How We Bypassed The Malthusian Trap (& Why We’re Not Out Of The Doghouse Quite Yet)

Since the late 18th century, humanity has enjoyed the most prolonged period of economic growth in history. This is in no small part due to the Industrial Revolution, which put mechanization and technology at the forefront of economics. Since then, there have always been those who believe that this upward trajectory is unsustainable and will inevitably collapse upon itself.

In his 1798 work, An Essay on the Principle of Population, the English economist Thomas Malthus theorized that the population growth of his time, driven by the economic developments of the Industrial Revolution, was unsustainable and would soon collapse upon itself. Due to the “passion between the sexes,” Malthus reasoned that population growth would be exponential, something that history has proven to be correct. He also reasoned that agricultural output would not be able to meet the demand of a rapidly growing population. From this, he inferred that famine and wars over scarce resources must soon follow. This would, in turn, cause a reduction in the size of the population, which would allow agricultural output to meet the population’s demand and thus facilitate population growth once more. This would once again lead to famine and war, which would once again lead to a drop in population, which would once again lead to better economic conditions, which would once again lead to a rising population, which would once again lead to famine and war, and so on ad infinitum. This is what we call a Malthusian Trap.

Since Malthus’s time, the world’s population has increased from 800 million to over 7 billion. Despite this population increase, many parts of the world are facing a problem that Malthus wouldn’t have imagined in his dizziest daydreams; that of too much food. Obesity is currently the fastest growing cause of death worldwide with over 300 million people dying annually from obesity-related diseases. Roughly a third of all the food produced on planet earth — nearly 1.3 billion tons — gets thrown away every year. Statistically, people are more affluent, more well fed, and healthier than at any other point in human history. So how was Malthus so wrong?

Malthus’s theory accurately represents the trajectory that humanity took up until the Industrial Revolution. Until that fateful point in human history, mankind was limited in its means of cultivating the earth. As such, population growth would often outpace agricultural output. However, the technology created by the Industrial Revolution, such as mechanized plows, allowed us to increase the production of farms over four hundredfold. Moreover, as populations become more affluent, people tend to marry later in life and have fewer children. The world’s population growth rate peaked in the 1960s at 2.1 percent, with the current rate at 1.2 percent. Although no one can say with complete certainty, it’s currently estimated that the world’s population will plateau somewhere between 9.5 and 12 billion.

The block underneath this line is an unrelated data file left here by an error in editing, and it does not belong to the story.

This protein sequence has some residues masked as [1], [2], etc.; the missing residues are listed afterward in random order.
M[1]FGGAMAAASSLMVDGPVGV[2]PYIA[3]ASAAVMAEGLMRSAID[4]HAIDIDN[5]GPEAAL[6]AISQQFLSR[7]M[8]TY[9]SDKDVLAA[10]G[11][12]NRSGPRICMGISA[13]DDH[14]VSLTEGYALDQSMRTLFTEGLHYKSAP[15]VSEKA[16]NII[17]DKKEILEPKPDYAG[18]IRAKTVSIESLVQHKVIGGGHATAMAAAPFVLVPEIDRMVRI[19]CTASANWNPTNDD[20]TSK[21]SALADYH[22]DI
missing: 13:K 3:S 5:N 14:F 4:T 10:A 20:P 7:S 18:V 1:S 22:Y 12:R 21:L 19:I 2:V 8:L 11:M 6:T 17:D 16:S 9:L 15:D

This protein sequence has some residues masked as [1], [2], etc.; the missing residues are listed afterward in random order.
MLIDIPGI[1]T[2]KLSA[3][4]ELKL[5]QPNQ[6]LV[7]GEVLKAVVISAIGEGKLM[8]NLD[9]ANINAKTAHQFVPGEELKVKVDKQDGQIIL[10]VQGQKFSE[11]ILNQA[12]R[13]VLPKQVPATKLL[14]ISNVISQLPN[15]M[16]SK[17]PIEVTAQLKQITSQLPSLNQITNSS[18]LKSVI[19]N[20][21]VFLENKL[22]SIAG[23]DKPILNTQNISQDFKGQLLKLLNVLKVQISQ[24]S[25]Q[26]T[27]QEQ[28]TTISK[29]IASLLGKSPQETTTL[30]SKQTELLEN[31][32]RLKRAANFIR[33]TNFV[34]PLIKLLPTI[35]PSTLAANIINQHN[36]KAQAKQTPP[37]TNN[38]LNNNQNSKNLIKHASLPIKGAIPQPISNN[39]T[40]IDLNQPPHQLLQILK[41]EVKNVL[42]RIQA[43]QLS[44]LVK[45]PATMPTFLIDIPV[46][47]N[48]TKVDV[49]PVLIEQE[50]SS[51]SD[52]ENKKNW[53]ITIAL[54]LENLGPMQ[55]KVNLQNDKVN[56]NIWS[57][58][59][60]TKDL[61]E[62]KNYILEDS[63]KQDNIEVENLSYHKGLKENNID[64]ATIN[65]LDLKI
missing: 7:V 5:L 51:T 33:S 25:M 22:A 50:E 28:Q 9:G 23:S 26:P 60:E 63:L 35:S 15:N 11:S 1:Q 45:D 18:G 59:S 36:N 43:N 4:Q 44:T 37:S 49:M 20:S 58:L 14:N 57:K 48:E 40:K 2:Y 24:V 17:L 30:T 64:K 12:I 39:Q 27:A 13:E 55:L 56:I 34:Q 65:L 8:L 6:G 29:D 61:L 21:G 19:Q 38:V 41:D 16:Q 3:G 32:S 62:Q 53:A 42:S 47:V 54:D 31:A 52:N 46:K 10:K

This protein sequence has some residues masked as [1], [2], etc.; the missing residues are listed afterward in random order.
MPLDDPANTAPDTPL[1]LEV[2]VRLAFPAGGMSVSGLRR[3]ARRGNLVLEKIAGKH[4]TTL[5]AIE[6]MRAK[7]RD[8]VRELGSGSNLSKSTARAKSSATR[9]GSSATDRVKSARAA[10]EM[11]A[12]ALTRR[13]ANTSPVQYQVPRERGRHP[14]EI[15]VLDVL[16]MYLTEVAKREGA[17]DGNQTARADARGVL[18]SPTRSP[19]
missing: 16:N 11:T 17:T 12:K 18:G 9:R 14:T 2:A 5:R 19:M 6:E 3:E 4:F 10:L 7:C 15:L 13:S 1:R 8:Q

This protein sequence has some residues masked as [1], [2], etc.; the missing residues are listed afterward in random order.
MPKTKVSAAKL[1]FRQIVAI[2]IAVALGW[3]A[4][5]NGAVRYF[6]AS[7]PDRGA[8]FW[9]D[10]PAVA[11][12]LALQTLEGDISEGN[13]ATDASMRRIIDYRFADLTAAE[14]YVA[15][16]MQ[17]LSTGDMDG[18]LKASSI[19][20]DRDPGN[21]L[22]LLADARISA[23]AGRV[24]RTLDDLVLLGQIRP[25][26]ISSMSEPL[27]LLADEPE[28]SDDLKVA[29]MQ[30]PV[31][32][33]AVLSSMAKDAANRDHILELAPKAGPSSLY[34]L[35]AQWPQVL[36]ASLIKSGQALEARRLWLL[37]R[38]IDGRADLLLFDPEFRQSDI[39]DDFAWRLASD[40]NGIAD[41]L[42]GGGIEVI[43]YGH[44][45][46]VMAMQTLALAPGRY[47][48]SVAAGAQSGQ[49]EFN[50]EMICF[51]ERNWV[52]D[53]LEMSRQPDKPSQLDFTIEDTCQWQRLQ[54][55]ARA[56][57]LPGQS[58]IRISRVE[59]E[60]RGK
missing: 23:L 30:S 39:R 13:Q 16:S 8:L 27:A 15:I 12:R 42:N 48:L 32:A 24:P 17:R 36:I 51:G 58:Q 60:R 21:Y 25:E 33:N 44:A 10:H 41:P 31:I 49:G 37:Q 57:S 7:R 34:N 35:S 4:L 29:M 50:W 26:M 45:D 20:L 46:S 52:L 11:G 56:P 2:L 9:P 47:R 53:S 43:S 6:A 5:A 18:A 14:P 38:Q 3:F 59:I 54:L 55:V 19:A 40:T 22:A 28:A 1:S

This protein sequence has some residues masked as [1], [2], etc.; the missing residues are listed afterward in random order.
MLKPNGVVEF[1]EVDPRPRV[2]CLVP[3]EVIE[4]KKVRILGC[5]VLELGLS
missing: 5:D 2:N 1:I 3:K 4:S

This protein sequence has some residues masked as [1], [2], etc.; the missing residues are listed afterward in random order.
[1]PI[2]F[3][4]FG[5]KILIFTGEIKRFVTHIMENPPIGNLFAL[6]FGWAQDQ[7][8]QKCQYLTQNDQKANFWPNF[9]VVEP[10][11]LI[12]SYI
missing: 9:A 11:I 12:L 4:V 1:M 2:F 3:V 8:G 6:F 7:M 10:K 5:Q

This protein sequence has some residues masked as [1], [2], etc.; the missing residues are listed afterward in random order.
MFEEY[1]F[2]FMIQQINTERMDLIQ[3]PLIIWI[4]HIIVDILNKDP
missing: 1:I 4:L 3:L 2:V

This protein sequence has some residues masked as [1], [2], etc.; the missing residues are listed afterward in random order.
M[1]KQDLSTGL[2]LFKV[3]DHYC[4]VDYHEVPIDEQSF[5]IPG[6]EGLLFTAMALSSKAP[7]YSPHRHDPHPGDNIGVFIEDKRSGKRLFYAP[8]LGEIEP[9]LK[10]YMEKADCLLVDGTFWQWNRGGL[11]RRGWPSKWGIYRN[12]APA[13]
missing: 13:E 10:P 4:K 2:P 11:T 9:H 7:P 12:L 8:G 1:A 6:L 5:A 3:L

Despite these positive developments, many still maintain that Malthus was right, but that he was only off on the timing. In his 1968 book, The Population Bomb, Stanford University biologist Paul Ehrlich argued that the 1970s and 1980s would be decades in which millions would die from famine and malnutrition due to worldwide food shortages. He was only half right. Millions, in the world’s poorer nations, did die from starvation and malnutrition. However, this was not due to global food shortages. Instead, it was, and remains to this day, the result of economic inequality and improper distribution of resources. At present, there are 800 million people on this planet that suffer from food scarcity. This is in no part due to there not being enough food to go around, after all a third of all food produced ends up as waste. To think that starvation in the modern era is the result of not enough to go around is utterly absurd. What we have here is, in reality, a case of artificial or imaginary scarcity being misconstrued as actual or physical scarcity.

That being said, we cannot maintain that Malthus’s theory has been rendered obsolete. The reason for this? Climate change. According to the World Bank Group, “A 6% decline in global wheat yields and 10% decline in rice yields is expected for each additional 1°C rise in global temperature, with substantial impacts on undernutrition and stunting in food insecure or poor regions.” The impacts of climate change have already resulted in a noted decrease in agricultural productivity in many countries.

It remains to be sure whether we are out of the Malthusian doghouse quite yet. While we have two centuries worth of positive developments, the threat of climate change may put a limit on our agricultural output. Then again, technological developments, such as GMO crops more resistant to heat and drought, may offset the impacts of climate change and keep our agricultural output where it needs to be. Only time will tell if we’re actually out of the doghouse quite yet.